Combining two serious concerns: Britain’s political-corporate nexus and rewards for conspicuous failure
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Accident-prone choice to administer HS2 and the new nuclear power plants with the same flair as BP in Texas and Talisman in Pennysylvania.
A reader sent a link to the news that John Manzoni, a former executive of BP, is to be chief executive of the civil service – for a yearly salary of £190,000.
Rewards for conspicuous failure
Though not failing so frequently as senior civil servant Lin Homer, currently heading HMRC despite an amazing catalogue of failure, Mr Manzoni’s performance was criticised following the BP Texas refinery explosion. The Guardian records:
“A confidential BP report found Manzoni had paid insufficient attention to safety and failed to spot clear warning signs. It accused him of failing to perform his duties in the run up to the explosion and of engaging in a “simply not acceptable” standoff with a colleague”.
Before going to BP, Manzoni was in charge of Talisman when the company was fined more than $60,000 (£37,000) for alleged violations in reporting hazardous chemicals at 52 sites in Pennsylvania. Among these were natural gas wells and sites of hydraulic fracturing; the company neither confirmed nor denied the allegations in a settlement with the Environmental Protection Agency.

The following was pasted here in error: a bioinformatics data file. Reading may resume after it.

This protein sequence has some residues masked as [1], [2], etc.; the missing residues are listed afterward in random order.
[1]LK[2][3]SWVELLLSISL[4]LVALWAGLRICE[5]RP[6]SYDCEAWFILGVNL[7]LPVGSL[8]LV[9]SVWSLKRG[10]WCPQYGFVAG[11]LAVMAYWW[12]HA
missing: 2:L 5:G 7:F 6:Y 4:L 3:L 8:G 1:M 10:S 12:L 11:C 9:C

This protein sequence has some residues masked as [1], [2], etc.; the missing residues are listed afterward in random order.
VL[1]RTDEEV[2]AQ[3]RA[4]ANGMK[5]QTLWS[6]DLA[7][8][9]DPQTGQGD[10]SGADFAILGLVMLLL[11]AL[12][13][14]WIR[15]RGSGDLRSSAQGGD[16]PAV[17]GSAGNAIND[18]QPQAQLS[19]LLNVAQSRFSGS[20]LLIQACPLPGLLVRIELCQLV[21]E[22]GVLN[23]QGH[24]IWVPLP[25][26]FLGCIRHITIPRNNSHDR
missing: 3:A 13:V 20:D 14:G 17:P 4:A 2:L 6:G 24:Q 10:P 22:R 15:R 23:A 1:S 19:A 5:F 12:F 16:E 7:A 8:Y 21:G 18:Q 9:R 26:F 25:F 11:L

Who you know, not what you do?
Earlier this year he joined Lord Browne in the Cabinet Office. His former chief at BP is now chairman of the UK’s leading fracking company Cuadrilla.
The voice of sanity and competence
“It simply beggars belief that someone who’s presided over such a disastrous period at BP, should be allowed to join his former BP boss Lord Browne, to oversee some of the UK’s largest and most controversial projects as chief executive of the entire civil service.
“His appointment strongly suggests that the government’s love-in with big business has blinded them to such a worrying track record”.
David Cameron said he was delighted with Mr Manzoni’s appointment; readers will draw their own conclusions.
Posted in Admirable politician, Civil servants, Conflict of interest, Corporate political nexus, Democracy undermined, Government, Lobbying, Revolving door, Reward for failure, Secret State, Vested interests